Health early warning systems

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Tuesday, 19 January 2010: 11:30 AM
B211 (GWCC)
Kristie L. Ebi, Technical Support Unit for Working Group 2, IPCC, Stanford, CA

Climate patterns and weather events play a role in determining the incidence and geographic range of a wide range of infectious diseases; in principle, public health and health care authorities could use early warning systems to identify where and when additional interventions could reduce disease outbreaks. Early warning systems are also useful for reducing morbidity and mortality during and following heatwaves, floods, windstorms, and other extreme weather events.

The principal components of an early warning system include forecasting when and where additional cases of illness or death are likely to occur, predicting the number of cases, implementing an effective and timely response plan, and ongoing evaluation of the system and its components. The distinction between prediction and early warning is important: early warning is prediction but not all predictions are early warnings. The relative importance of forecasting the timing of an outbreak and predicting the actual number of cases will depend on the disease control decisions that will be taken and the degree of interannual variation of the disease. In some instances, forecasting the timing of a likely outbreak is sufficient. A response plan needs to include detailed implementation plans and evaluation of effectiveness. Implementation plans should, at a minimum, include modules addressing where the response plan will be implemented; when interventions will be implemented, including thresholds for action; what interventions will be implemented; how the response plan will be implemented; and to whom the interventions will be communicated.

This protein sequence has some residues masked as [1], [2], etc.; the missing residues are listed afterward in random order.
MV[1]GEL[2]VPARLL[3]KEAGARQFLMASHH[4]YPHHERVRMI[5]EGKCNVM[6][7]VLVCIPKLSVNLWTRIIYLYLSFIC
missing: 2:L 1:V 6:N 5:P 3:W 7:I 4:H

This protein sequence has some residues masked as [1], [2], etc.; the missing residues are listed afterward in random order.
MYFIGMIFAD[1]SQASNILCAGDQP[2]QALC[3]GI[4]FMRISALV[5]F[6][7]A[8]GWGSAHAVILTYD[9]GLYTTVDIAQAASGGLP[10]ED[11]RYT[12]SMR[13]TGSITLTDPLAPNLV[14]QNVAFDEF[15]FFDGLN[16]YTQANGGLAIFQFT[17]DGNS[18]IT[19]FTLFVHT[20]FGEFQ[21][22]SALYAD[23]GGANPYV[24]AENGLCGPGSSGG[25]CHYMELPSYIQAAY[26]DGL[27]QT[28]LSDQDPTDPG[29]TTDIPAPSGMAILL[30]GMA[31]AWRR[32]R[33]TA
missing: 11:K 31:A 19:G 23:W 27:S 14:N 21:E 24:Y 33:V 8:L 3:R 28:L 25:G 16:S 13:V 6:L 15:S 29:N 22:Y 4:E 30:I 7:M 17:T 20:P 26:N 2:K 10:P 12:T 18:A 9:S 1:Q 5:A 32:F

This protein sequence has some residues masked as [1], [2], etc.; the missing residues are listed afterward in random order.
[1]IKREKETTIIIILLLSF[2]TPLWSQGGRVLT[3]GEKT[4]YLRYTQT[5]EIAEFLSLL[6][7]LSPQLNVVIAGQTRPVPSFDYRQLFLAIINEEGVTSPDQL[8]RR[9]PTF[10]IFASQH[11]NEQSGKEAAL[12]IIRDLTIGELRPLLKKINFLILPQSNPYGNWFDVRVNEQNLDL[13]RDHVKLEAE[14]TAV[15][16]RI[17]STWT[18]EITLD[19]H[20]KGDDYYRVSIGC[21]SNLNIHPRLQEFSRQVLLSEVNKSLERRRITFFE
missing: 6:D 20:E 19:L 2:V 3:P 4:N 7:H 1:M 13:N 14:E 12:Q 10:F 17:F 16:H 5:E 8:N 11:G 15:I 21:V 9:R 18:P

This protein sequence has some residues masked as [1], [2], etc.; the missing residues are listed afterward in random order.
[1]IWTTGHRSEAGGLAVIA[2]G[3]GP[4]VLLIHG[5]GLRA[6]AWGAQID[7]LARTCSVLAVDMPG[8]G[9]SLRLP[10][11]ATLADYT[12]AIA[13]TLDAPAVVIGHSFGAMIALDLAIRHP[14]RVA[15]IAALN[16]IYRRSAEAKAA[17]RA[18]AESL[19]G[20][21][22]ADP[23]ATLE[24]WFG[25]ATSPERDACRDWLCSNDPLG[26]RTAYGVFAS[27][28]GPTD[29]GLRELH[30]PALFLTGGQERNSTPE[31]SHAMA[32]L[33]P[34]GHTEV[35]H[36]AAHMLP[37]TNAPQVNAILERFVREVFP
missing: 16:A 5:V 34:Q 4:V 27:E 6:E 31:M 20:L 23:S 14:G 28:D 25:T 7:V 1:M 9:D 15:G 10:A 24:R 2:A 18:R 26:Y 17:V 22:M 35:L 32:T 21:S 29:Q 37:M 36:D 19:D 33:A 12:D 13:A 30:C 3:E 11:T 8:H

The sensitivity and specificity of the predictive model used have implications for the design of interventions. False positives (issuing a warning when none was required) and false negatives (not issuing a warning when one was needed) have consequences, not only in terms of morbidity and mortality, but also in terms of public willingness to rely on subsequent warnings. Incorporating understanding of these uncertainties and their associated costs into the design of an early warning system can improve its effectiveness.

Limitations in long-range forecasting, monitoring of environmental variables, and case surveillance are challenging development of accurate and timely infectious disease early warning systems. Another difficulty lies in linking climate and health data at a suitable high resolution; weather stations are often widely spaced and may not describe either local variation in climate or microclimatic conditions in specific important environments (e.g. resting sites of adult mosquitoes).

Despite the many uncertainties and constraints, recent research suggests significant promise in using climatic and environmental variables to develop early warning systems for a wide range of infectious diseases. Climate change projections suggest increased risks for disease outbreaks with changing weather patterns, making the need for more effective warnings systems imperative.